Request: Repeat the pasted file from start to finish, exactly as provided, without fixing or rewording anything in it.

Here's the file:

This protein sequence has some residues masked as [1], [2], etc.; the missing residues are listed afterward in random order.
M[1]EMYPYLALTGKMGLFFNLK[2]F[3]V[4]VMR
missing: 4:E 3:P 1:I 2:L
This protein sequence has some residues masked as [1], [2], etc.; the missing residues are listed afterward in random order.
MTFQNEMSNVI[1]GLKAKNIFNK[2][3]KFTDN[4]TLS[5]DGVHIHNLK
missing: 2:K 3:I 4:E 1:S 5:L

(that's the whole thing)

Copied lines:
This protein sequence has some residues masked as [1], [2], etc.; the missing residues are listed afterward in random order.
M[1]EMYPYLALTGKMGLFFNLK[2]F[3]V[4]VMR
missing: 4:E 3:P 1:I 2:L
This protein sequence has some residues masked as [1], [2], etc.; the missing residues are listed afterward in random order.
MTFQNEMSNVI[1]GLKAKNIFNK[2][3]KFTDN[4]TLS[5]DGVHIHNLK
missing: 2:K 3:I 4:E 1:S 5:L